‘Lauren,’ she hears the man say. She spins and shrieks and he stops, but she told him to stay where he was, and he’s moved! She slams the front door in his face, then steps quickly into her flat and slams and locks her own door. ‘Lauren,’ he’s still saying from outside. She thumbs her phone again to ring the police after all, but it lights up – his face – and then darkens. Out of battery.


‘Lauren,’ and sounds of the outer door rattling. ‘Come on.’

She runs up the stairs and across the landing and grapples in the kitchen for her charger. She’ll phone someone, she’ll call Toby downstairs even. But then she hears footsteps, and the man’s coming up, and somehow he’s in the flat. He’s in the flat.

She spins and strides to the kitchen door. ‘Get the fuck out,’ she says into the landing, holding the cactus firmly. She’s ready. If he comes any closer, she’ll throw.

‘Calm down,’ the man says, reaching the top of the stairs. ‘I’ll get you some water.’ He takes a step towards her, and she does it, she throws, but the cactus goes wide, past him, and it hits the wall and bounces off and rolls towards the stairs, thud, thud, thud-thud-thud, accelerating down the steps in an otherwise silent night, coming to a stop with a final thud against the door at the bottom.

‘What’s wrong with you?’ the man says, keys clutched in his hand. That’s how he got in: he stole her spare keys. Of course. Maybe he logged into her computer and changed her phone remotely, and that’s why his picture’s on her lock screen. Is that possible? ‘Fuck’s sake,’ he says. ‘Go and sit down. Please.’

He turns off the light on the stairs, and switches on the landing light instead, the big square landing with all the rooms leading off it, the big grey landing she passes through a dozen times a day.

Which is, somehow, blue.

And it has a rug. It never had a rug before. Why is there a rug?

She can’t stop to look: the man’s walking towards her. She backs across the rug, which feels thick and soft even through her shoes, towards the door to the living room. It’s right above Toby and Maryam’s bedroom. If she screams, she thinks, they’ll hear. But even in the dark, the room doesn’t seem right.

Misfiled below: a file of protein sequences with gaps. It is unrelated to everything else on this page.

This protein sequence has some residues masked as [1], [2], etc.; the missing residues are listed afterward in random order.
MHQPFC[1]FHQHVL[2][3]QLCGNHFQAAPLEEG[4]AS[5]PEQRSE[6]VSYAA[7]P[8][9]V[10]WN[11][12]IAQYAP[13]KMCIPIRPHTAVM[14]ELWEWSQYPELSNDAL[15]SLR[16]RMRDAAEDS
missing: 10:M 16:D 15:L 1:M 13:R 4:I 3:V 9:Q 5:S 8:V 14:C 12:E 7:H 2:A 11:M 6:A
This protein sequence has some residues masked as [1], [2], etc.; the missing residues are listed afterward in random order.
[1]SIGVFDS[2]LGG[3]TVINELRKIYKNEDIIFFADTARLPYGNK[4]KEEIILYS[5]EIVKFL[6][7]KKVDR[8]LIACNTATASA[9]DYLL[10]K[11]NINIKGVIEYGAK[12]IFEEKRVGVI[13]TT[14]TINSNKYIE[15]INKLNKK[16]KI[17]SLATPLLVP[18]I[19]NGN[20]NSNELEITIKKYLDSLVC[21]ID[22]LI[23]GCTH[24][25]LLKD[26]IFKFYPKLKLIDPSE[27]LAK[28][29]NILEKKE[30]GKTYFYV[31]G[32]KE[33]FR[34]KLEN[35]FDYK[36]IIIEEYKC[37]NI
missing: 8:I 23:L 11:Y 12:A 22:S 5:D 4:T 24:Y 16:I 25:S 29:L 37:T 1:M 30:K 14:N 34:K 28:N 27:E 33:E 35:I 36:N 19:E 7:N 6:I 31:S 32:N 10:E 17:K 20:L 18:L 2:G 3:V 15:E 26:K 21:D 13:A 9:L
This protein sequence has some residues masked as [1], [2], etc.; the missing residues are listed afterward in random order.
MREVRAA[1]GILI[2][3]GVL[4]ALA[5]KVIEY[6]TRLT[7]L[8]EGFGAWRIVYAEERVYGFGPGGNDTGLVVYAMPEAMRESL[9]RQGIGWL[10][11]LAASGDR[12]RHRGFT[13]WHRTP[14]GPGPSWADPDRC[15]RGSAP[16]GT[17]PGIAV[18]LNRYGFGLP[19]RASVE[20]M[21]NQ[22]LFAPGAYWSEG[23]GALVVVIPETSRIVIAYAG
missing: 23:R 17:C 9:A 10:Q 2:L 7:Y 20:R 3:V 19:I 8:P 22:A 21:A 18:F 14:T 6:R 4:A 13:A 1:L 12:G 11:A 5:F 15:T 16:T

She feels for the switch.


Light falls on more strange objects. The sofa is dark brown, and surely when she left this morning it was green. The clock on the wall has Roman numerals instead of normal numbers, and it turns out Roman numerals are difficult to read, VII, XIIIII, VVI. She has to squint to stop them from blurring. Her old vase on the shelf has tulips in it, her wonky lino print of an owl is gone. The books are wrong or in the wrong place, the curtains have been replaced with shutters. Most of the pictures are wrong and one of them – one of them is very wrong. One of them is of a wedding featuring – and she steps up to it, nose almost to the glass – her. And the man.

The man who has entered the living room behind her.

The husband.

She turns around and he holds out a pint glass filled with water. After a moment she takes it and notices, for the first time, a ring on her finger.

She transfers the glass to her right hand and spreads her left in front of her, turns it over palm up, ring still there as she folds her fingers in and touches it with the tip of her thumb. Huh.

Holly Gramazio introduces The Husbands